Land survey question

Discussion in 'The Okie Corral' started by wprebeck, Oct 22, 2020.

  1. wprebeck

    wprebeck Have you seen me?

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    I know there are a couple of you all out there that are surveyors and such. General question before I go pissing off my neighbor, who happens to be the big dog in our small community. My deed says, and I quote, "Beginning at a stake 5 feet east of a large red oak tree in the north margin of a gravel road".

    I know where the tree is located and my question is simple: as this is a rather old property, the tree has grown quite a bit. Such growth, especially from oak trees that can have diameters measured in feet, can obviously affect property lines. What is the common method for surveyors to start a survey with this type of boundary? Is it from the middle of the tree or from the edge? The middle would seem to be the most fair, as that doesn't change the size of the property...but what do I know?

    I ask, because Johnny Rich Guy next door had the gumption to tell me that the fenceline between our two properties wasn't the actual border. The previous owner of the farm (a widowed lady who is still a fireball) had some choice words when I told her that and tried to find the survey she'd had done years ago, but could not. She doesn't care for the guy, and oddly enough, neither does anyone I've talked to. He's the big-wig lawyer in our county and likely owns more land than any other single individual here. I'm doing some basic maintenance around the farm, which includes trimming brush and trees back to the fenceline. Of course, he's the kind of guy to make a legal issue out of it and I'm trying to make sure I'm good before I good running around, lol.
     
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  2. usnret

    usnret

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    The survey data should be recorded with your county.
     
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  3. syntaxerrorsix

    syntaxerrorsix Anti-Federalist CLM

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    Any part of a tree that has grown on to your side of the property is yours to do with as you please in Florida. I'd make sure I had a survey in hand before doing anything permanent.
     
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  4. SleeperSS

    SleeperSS

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    Looking forward to The Peoples Court episode...
     
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  5. Ramjet38

    Ramjet38 Mentally Frozen

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    Sounds like the property line starts at the stake not the tree. Is there a marker there?
     
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  6. peng

    peng

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    Surveys are not done by trees, they use monuments to measure from. Have you looked at your plat from the county assessors office?

    It should tell you exactly where the measuring points are.
     
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  7. DoubleWide

    DoubleWide

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    Ugh, property lines and lawyers, fun. Is the stake still there?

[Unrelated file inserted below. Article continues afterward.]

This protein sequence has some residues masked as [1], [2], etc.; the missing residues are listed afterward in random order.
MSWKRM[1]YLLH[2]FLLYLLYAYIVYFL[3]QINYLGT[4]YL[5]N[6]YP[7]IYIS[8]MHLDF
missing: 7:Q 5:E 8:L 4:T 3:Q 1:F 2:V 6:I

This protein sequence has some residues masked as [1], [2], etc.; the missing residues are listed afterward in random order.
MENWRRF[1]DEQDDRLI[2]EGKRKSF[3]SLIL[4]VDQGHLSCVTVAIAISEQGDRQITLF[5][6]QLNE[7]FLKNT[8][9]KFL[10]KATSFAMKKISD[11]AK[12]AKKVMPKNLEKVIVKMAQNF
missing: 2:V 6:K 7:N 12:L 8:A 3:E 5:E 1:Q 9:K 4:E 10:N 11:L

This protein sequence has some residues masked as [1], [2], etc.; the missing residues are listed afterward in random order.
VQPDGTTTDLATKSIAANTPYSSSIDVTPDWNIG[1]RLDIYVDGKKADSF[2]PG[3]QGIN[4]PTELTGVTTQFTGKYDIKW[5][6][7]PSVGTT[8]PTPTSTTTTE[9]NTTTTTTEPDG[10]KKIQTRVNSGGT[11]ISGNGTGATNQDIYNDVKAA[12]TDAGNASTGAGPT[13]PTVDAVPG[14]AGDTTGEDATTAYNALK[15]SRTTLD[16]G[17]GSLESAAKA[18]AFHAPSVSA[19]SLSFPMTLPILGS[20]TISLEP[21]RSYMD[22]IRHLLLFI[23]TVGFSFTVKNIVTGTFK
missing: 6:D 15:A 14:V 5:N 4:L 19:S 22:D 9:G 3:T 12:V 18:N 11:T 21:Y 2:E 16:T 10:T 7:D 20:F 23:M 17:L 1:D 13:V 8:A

If there's no animosity yet, ask all of your neighbors if they had a survey done. Treat it like you're bring neighborly and getting the correct info. Tell them that you're going to get a survey since the previous owner can't provide you with one. If there's ordinances like building so far from the property, you can use that as an excuse. Provide a copy to all neighbors.
     
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  8. Lil

    Lil

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    Center of the tree at dbh (diameter breast height). The diameter, therefore location, of the outside of the tree changes with time. Relatively speaking, the center does not. But a more precise, legal description should be available via title or county records.
     
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  9. bdcochran

    bdcochran

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    I know that you are avoiding it. However, you should consult with a local, licensed surveyor and an attorney who specializes in real estate disputes.

    The measurements that you started to recite is wrapped in old terminology. It causes problems. I think it is Scott County, MS wherein the actual amount land is 10% than what old measurements recite.

    The lawyer would help in terms of conceptions of adverse possession, prescriptive easements, licenses, and the history of similar disputes in your state in the legal system.

    Self help? My dad used a bulldozer two times at different houses we lived in. Risky. Could have a lawsuit. Another time, a guy wanted an easement for a fence in connection with making a regulation size volley ball court - and it was done on paper with a lawyer and recorded.
     
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  10. Wankster

    Wankster

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    Should be an iron stake underground or concrete monument about 5 feet east from the tree. You’ll need a metal detector to find it more than likely.
     
  11. Doc Holliday

    Doc Holliday CLM

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    Break out a metal detector and try to find that stake, hopefully they didn't use wood back then.

    Above post beat me to it, while you're at it, scan around the oak tree, people back then would use big trees, unusual rocks, to bury stuff around, so they could find it later.